Agony of the soul (?) etc

Swami Vishvarupananda omkar at GIASDL01.VSNL.NET.IN
Sat Jan 11 05:02:13 CST 1997

 Pain is universal, every human
> being (possibly every animal and plant) has experienced it.  So far we
> haven't determined if meditation even exists.  If we come across a
> person, how can we tell if he is meditating or if maybe he is drunk?

What I meant to say is, there are certain experiences you cannot gain by
reading and thinking about them, and that is the case with meditation, just
as with pain. There are many methods of meditation, and we may be very
in saying anything for or against them, without first trying them out with
the true intention of finding out, what they are adn where they lead. You
know sleep.
You have experienced it and it happens to be a universal experience. But
in case there was some being who does not know sleep, could he take your
word for it and know whether you were not just drunk? He has to experience
it himself to know what it is.
You will probably say, at least sleep can be proved and explained by
showing a person's brain waves during waking state and sleep. Well, so can
meditation, and it has been demonstrated in several experiments by those
who are scientifically oriented. Meditation may be described as a state of
concentration, or better one-pointedness, that with growing depth grows in
calmness of the brain. The crisscrossing thoughts are calmed down, as in
intellectual concentration, but meditation goes further in that it does not
an intellectual dwelling on a subject but becomes a silent observation,
with enough practise, results in what we call samadhi, a state where
brain-activity comes to a rest, but consciousness is not lost. On the
contrary, it is freed from the limitations of mediate experience and
into immediate perception of what has been its object of meditation, but
which now is one with the subject: The Subject, the object and meditation
grow one.
If you ask me, how I can proof it to you, I have to say, the only proof is
the one you can give yourself by exercising and experiencing it.

> > > Actually I don't believe Brahman is ungraspable.  Assuming I
> > > experienced something, how I know it was Brahman and not some
> > > delusion unless I knew in advance what Brahman is supposed to be?

As you can see from the above, I don't think Brahman is ungraspable either.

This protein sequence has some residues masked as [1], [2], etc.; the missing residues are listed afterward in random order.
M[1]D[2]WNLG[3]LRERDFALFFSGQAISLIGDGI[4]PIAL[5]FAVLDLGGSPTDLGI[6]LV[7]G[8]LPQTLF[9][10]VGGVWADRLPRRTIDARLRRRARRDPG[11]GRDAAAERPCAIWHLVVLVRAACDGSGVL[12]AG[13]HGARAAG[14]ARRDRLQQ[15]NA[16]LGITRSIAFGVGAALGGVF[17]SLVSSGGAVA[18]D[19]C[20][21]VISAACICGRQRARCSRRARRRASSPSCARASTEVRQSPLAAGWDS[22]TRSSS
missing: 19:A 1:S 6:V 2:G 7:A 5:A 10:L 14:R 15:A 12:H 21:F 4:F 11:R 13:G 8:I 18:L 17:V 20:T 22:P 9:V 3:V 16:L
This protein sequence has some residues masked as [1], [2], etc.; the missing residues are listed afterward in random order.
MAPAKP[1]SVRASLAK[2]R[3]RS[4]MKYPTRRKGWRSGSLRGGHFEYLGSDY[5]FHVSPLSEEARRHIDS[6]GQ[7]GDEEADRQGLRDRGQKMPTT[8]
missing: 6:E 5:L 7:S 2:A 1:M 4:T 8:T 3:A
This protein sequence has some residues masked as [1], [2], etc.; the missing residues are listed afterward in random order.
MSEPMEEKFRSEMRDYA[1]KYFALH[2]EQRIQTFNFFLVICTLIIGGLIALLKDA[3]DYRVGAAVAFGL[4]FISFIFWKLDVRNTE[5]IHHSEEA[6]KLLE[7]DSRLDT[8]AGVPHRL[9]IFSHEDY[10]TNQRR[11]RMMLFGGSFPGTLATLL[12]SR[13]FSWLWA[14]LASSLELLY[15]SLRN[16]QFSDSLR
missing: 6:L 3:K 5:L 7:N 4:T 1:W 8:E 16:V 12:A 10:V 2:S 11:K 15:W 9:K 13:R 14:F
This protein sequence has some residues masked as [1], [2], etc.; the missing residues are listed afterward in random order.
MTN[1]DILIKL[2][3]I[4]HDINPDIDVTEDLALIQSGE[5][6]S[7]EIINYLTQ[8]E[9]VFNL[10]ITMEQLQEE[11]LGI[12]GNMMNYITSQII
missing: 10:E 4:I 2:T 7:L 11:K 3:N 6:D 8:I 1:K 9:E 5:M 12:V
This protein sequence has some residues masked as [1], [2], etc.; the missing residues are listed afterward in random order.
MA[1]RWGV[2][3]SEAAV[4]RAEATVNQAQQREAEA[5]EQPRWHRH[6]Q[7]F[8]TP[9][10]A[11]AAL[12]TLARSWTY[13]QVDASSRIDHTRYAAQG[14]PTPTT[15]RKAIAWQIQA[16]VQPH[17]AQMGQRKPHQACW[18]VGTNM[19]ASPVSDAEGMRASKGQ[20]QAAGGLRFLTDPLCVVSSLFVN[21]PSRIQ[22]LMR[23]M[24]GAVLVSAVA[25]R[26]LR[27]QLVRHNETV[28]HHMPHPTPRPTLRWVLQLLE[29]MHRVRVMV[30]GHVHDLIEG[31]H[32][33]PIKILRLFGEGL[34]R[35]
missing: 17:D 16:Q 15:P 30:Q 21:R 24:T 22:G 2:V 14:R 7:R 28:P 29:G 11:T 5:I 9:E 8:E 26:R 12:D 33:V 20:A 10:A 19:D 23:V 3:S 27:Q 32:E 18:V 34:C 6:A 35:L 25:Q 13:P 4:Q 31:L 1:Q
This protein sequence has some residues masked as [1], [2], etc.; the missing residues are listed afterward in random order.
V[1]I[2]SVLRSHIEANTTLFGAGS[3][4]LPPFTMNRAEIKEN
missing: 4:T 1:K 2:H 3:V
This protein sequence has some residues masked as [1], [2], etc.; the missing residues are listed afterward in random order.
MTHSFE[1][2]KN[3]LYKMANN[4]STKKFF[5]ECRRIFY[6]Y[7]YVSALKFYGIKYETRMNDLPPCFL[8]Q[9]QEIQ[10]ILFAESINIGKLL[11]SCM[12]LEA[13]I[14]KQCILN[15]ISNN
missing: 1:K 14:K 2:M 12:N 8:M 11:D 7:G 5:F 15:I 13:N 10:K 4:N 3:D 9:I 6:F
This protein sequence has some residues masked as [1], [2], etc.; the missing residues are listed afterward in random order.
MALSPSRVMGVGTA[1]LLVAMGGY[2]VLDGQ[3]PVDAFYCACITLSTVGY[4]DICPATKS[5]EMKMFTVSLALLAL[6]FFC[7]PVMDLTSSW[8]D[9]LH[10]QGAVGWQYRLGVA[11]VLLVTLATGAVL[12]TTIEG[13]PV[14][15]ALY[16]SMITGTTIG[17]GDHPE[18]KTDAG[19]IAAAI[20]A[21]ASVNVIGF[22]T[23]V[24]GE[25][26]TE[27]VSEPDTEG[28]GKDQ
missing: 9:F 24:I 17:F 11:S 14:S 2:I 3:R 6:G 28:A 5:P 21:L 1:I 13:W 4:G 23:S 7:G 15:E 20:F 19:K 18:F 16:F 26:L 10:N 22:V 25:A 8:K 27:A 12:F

I only deny that the _intellect_ can grasp it. My definition of intellect
is that which analyzes things with the help of thought constructs, just as
Einstein or Hawking would analyze the nature of cosmic phenomena. Brahman
is beyond analysation. It has to be experienced in the union of subject,
object and experience, which is possible only by a contemplation that goes
beyond the limits of intellect. Of course initial contemplation by the
intellect is a great help to enter such a state, but can you tell me, where
the scriptures say, it cannot be entered by contemplation through e.g.

One thing more. You lay great importance on emphasizing, that nobody's word
can be taken for anything, nor an inner experience that cannot be tangibly
proved to everyone as genuine (which is impossible). I wonder what has led
you to the unshakable conviction that the Vedas, Shrutis and Shastras, etc.
are to be taken for their word? Seeing your all exclusive need for a
concrete proof I sometimes wonder, what makes you so sure. These scriptures
have been handed down to us over the centuries and it is believed they were
given on orally through many generations before they were written down. So
we do not have a proof -- the kind you demand -- that they have ever been
genuine, or if they were, that they have not been meddled with several
times over. Moreover these texts are not written in terms that are immune
to misinterpretation, as is clearly seen from the contradictions between
several great thinkers and scholars.

To me things work just in the opposite way. It is the practical life and
the radiance, the divinity of a living realized soul, the impact of even a
small saint, the intense feeling of the Divine presence, the answers and
glimpses bestowed in meditation, that convince me of the truth in the
scriptures, because they put these experiences into words, and because
those towering spiritual giants certify them, even when they talk of their
state without having ever read the scriptures.
Therefore I am really curious what, that could satisfy your demands, has
convinced you of their truth? If it is logic, then how can you know whether
tomorrow that logic may not proof false?

Greetings and Om,
Swami Vishvarupananda

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